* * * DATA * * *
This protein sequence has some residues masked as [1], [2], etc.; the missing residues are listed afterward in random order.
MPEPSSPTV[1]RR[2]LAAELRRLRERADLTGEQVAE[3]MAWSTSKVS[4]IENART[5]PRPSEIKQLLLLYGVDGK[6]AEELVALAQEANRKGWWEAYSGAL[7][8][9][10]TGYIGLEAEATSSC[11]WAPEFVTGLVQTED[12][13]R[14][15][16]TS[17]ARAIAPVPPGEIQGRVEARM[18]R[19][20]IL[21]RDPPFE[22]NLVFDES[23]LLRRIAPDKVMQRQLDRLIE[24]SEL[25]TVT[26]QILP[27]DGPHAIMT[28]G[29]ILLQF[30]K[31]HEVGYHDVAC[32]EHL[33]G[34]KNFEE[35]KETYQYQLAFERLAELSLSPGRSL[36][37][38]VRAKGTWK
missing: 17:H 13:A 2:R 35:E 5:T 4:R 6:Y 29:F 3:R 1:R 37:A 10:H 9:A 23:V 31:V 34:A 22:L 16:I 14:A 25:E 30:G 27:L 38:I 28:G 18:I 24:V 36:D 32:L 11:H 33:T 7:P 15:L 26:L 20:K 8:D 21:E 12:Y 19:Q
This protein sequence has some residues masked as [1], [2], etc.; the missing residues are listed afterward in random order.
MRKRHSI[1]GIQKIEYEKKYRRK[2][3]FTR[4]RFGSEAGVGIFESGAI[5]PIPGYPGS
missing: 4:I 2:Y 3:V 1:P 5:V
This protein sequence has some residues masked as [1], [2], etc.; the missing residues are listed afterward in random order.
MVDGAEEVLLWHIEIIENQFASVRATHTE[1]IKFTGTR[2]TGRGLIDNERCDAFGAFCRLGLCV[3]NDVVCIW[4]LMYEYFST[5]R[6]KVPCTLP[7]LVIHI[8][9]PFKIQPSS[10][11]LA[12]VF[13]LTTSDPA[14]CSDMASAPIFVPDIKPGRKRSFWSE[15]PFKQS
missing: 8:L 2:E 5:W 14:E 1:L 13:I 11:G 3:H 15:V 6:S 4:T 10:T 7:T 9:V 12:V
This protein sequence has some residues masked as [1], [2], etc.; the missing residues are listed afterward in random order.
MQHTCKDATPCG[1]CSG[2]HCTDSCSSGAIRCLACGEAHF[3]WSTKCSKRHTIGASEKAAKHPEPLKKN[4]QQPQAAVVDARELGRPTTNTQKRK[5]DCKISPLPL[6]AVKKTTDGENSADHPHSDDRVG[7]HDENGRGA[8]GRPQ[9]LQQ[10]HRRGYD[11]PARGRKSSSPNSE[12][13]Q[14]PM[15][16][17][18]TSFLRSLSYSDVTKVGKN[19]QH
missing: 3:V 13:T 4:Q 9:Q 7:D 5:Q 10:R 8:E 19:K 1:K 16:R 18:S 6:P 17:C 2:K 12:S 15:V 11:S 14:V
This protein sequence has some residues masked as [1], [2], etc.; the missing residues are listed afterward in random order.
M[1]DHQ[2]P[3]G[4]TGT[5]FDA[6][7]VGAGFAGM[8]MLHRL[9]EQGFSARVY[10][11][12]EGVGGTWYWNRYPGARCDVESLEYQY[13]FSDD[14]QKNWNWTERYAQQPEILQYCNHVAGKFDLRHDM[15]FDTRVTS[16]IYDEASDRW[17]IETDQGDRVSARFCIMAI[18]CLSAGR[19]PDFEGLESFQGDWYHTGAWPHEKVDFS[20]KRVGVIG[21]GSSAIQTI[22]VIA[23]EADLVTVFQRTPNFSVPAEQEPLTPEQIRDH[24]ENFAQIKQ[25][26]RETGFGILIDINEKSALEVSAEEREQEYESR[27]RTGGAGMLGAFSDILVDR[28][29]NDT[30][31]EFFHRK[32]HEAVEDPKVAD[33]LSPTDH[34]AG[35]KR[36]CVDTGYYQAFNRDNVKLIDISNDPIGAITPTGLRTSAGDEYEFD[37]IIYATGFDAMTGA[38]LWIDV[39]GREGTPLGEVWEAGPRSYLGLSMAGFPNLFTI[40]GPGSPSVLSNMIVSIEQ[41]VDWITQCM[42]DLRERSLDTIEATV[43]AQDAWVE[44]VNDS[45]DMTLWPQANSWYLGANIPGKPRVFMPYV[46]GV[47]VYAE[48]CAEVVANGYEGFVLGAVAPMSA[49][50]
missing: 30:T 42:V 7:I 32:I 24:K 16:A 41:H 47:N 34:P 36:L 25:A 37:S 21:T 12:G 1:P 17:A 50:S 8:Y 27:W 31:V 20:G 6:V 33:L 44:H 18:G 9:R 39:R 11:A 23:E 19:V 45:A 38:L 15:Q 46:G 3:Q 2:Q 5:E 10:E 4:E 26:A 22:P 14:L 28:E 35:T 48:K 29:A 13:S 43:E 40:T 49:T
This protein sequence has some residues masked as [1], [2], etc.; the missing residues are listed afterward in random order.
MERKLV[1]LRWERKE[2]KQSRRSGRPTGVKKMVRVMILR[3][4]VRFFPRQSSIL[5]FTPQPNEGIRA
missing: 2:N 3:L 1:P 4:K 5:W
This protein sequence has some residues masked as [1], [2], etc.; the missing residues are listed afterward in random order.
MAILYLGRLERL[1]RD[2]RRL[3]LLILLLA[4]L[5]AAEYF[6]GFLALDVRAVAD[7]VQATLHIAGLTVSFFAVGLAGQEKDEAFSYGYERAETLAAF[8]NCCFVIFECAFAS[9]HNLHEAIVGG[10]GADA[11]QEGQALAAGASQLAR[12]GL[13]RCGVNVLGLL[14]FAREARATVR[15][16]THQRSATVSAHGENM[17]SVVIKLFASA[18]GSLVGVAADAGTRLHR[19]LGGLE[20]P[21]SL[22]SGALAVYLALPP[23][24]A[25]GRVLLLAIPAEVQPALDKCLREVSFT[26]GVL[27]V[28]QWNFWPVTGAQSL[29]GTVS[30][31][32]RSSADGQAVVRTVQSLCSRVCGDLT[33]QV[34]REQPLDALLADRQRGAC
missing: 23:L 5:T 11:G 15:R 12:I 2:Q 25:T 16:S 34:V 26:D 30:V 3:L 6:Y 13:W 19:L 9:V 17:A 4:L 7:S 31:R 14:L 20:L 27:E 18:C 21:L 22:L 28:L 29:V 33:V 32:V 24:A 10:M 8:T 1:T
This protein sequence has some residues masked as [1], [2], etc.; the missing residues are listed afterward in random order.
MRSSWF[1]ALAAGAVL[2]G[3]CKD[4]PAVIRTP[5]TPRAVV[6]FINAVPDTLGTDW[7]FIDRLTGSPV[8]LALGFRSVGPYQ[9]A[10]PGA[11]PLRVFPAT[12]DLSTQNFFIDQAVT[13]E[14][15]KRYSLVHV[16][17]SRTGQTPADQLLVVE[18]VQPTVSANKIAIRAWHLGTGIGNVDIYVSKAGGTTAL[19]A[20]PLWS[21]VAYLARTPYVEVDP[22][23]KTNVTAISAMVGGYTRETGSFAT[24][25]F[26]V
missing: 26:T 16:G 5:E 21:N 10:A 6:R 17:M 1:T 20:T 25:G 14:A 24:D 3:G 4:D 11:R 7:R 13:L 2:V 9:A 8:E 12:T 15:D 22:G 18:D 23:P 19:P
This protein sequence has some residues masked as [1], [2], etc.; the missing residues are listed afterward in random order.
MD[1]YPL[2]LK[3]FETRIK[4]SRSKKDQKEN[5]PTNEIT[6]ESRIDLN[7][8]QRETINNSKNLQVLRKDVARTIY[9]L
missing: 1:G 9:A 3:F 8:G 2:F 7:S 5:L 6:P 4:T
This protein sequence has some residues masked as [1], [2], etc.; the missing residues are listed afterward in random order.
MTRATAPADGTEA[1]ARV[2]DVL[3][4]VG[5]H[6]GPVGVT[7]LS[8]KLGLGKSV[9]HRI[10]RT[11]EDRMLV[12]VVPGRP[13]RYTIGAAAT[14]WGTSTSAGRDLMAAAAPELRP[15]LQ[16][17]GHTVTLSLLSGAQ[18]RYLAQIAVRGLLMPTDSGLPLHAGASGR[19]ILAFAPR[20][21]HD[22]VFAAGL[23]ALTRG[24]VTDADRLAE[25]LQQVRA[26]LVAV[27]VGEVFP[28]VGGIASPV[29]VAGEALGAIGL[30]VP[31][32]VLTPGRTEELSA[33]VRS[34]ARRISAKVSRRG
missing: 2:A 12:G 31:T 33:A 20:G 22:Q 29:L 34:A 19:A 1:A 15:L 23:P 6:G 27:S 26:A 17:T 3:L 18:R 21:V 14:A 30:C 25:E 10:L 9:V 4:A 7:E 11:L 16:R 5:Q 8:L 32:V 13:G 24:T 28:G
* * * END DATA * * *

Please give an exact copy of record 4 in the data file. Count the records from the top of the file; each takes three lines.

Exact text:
This protein sequence has some residues masked as [1], [2], etc.; the missing residues are listed afterward in random order.
MQHTCKDATPCG[1]CSG[2]HCTDSCSSGAIRCLACGEAHF[3]WSTKCSKRHTIGASEKAAKHPEPLKKN[4]QQPQAAVVDARELGRPTTNTQKRK[5]DCKISPLPL[6]AVKKTTDGENSADHPHSDDRVG[7]HDENGRGA[8]GRPQ[9]LQQ[10]HRRGYD[11]PARGRKSSSPNSE[12][13]Q[14]PM[15][16][17][18]TSFLRSLSYSDVTKVGKN[19]QH
missing: 3:V 13:T 4:Q 9:Q 7:D 5:Q 10:R 8:E 19:K 1:K 16:R 18:S 6:P 17:C 2:K 12:S 15:V 11:S 14:V